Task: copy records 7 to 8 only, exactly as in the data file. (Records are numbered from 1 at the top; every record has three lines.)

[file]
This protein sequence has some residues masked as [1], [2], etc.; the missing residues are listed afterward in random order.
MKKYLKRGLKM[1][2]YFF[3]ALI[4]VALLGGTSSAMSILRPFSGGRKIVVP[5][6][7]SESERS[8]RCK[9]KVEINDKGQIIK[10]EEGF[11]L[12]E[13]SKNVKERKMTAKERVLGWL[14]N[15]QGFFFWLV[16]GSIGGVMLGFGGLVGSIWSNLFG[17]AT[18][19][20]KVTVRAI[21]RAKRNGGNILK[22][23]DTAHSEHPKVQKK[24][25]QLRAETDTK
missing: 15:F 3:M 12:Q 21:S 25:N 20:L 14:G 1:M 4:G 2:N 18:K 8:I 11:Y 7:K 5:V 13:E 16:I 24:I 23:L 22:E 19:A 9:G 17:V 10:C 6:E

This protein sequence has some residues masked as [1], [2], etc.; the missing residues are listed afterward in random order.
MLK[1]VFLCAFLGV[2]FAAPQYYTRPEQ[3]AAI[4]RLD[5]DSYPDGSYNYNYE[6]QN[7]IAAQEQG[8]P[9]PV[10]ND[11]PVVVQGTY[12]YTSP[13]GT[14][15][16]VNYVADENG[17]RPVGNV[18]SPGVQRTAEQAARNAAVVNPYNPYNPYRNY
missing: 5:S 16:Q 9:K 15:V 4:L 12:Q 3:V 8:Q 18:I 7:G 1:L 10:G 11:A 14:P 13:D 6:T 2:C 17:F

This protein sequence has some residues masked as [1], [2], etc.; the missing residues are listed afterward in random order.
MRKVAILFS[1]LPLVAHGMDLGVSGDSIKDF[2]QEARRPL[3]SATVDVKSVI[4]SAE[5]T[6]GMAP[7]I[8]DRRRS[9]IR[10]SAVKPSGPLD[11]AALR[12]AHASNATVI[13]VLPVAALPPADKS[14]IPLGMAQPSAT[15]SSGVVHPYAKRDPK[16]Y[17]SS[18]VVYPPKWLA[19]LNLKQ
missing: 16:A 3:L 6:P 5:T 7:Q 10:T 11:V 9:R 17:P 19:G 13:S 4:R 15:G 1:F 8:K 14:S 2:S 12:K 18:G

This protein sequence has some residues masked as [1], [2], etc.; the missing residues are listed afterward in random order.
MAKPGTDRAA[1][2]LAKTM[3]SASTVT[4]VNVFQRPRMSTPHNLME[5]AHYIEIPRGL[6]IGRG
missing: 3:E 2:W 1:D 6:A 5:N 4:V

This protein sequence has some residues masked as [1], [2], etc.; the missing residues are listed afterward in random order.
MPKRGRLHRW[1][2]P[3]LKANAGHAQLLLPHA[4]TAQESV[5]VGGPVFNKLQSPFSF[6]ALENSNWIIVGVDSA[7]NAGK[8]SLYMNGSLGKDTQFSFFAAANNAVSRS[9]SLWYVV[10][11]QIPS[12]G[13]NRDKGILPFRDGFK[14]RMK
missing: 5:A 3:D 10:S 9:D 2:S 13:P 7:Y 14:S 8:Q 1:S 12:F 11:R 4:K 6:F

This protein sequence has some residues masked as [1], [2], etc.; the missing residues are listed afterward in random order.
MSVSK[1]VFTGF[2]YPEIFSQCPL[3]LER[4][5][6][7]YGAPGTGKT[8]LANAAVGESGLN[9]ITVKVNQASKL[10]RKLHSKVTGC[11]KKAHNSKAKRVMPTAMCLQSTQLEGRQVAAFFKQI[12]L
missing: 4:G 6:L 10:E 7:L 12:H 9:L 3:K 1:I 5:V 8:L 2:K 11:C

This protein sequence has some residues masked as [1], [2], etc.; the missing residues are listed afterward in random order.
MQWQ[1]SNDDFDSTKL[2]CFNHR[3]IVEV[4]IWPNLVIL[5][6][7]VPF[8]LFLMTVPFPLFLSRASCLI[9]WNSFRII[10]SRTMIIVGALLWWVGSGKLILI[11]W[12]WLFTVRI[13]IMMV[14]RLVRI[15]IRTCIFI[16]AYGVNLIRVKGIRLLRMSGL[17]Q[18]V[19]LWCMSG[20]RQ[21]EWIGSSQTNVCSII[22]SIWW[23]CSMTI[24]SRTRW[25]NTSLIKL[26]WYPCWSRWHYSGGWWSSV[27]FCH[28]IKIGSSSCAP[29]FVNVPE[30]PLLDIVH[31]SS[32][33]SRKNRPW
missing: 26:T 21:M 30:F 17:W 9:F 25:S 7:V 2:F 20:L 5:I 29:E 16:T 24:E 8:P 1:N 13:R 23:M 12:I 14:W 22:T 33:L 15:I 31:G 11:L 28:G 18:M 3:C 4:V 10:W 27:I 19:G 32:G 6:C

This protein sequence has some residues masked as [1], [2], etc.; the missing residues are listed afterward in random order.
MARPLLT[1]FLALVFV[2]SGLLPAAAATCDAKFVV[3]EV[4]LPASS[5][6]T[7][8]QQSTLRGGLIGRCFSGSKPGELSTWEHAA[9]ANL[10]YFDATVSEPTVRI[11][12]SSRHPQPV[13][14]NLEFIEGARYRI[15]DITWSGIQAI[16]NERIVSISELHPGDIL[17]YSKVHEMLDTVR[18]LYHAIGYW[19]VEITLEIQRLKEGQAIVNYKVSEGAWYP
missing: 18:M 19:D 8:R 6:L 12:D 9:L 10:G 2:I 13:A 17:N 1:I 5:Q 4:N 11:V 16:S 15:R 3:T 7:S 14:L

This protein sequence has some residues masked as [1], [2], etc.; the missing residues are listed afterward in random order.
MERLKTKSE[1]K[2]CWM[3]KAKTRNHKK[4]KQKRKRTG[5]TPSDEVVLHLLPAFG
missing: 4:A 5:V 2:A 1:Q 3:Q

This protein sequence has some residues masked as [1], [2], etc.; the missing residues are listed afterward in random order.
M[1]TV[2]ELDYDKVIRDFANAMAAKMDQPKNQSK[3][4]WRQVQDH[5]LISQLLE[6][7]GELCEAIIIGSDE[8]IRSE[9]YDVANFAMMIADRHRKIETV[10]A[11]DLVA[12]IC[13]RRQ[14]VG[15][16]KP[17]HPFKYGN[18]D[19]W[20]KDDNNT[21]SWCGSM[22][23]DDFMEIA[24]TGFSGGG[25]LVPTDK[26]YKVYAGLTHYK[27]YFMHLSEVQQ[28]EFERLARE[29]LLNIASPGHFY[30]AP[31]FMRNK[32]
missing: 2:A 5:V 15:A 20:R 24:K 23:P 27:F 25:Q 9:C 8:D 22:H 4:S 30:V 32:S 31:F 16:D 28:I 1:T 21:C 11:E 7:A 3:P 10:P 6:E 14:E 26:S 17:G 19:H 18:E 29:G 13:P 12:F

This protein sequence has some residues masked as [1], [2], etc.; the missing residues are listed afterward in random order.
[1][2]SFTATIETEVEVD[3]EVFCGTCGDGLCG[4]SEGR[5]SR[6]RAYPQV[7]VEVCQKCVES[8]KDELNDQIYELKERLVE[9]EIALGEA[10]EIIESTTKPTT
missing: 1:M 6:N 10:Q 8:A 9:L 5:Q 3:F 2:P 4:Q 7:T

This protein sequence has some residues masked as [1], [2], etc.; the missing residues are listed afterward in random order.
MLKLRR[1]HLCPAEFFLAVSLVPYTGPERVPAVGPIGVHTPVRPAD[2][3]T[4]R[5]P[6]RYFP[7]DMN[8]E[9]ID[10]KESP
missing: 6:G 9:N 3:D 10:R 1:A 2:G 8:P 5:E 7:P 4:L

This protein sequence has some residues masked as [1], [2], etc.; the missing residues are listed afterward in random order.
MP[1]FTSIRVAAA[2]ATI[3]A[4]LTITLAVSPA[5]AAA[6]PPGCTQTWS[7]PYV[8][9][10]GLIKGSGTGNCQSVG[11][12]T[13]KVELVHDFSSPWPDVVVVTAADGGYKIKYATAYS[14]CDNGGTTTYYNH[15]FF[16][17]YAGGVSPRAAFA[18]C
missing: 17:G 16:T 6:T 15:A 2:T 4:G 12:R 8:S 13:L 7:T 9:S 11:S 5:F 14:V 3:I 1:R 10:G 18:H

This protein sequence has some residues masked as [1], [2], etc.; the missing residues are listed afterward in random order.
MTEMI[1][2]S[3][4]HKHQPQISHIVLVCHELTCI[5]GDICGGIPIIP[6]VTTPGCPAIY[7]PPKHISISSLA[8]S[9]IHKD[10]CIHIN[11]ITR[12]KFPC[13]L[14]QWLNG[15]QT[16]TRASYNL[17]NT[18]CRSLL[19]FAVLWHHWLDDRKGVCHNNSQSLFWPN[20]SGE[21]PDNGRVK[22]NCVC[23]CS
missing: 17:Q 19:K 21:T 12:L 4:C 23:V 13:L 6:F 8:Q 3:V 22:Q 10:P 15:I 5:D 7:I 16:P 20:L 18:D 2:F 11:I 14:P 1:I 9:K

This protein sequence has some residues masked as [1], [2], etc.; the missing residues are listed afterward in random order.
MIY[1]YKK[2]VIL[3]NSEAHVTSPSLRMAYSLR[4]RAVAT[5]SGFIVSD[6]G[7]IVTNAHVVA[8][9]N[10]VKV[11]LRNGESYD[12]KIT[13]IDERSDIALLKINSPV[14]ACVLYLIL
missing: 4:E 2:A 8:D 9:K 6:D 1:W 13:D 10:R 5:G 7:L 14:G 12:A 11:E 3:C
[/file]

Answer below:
This protein sequence has some residues masked as [1], [2], etc.; the missing residues are listed afterward in random order.
MQWQ[1]SNDDFDSTKL[2]CFNHR[3]IVEV[4]IWPNLVIL[5][6][7]VPF[8]LFLMTVPFPLFLSRASCLI[9]WNSFRII[10]SRTMIIVGALLWWVGSGKLILI[11]W[12]WLFTVRI[13]IMMV[14]RLVRI[15]IRTCIFI[16]AYGVNLIRVKGIRLLRMSGL[17]Q[18]V[19]LWCMSG[20]RQ[21]EWIGSSQTNVCSII[22]SIWW[23]CSMTI[24]SRTRW[25]NTSLIKL[26]WYPCWSRWHYSGGWWSSV[27]FCH[28]IKIGSSSCAP[29]FVNVPE[30]PLLDIVH[31]SS[32][33]SRKNRPW
missing: 26:T 21:M 30:F 17:W 9:F 25:S 7:V 2:F 20:L 5:I 29:E 16:T 24:E 8:P 1:N 13:R 23:M 12:I 14:W 22:T 33:L 15:I 31:G 11:L 28:G 18:M 3:C 4:V 10:W 27:I 19:G 32:G 6:C

This protein sequence has some residues masked as [1], [2], etc.; the missing residues are listed afterward in random order.
MARPLLT[1]FLALVFV[2]SGLLPAAAATCDAKFVV[3]EV[4]LPASS[5][6]T[7][8]QQSTLRGGLIGRCFSGSKPGELSTWEHAA[9]ANL[10]YFDATVSEPTVRI[11][12]SSRHPQPV[13][14]NLEFIEGARYRI[15]DITWSGIQAI[16]NERIVSISELHPGDIL[17]YSKVHEMLDTVR[18]LYHAIGYW[19]VEITLEIQRLKEGQAIVNYKVSEGAWYP
missing: 18:M 19:D 8:R 6:L 12:D 9:L 10:G 2:I 13:A 17:N 1:I 5:Q 4:N 11:V 16:S 15:R 3:T 7:S 14:L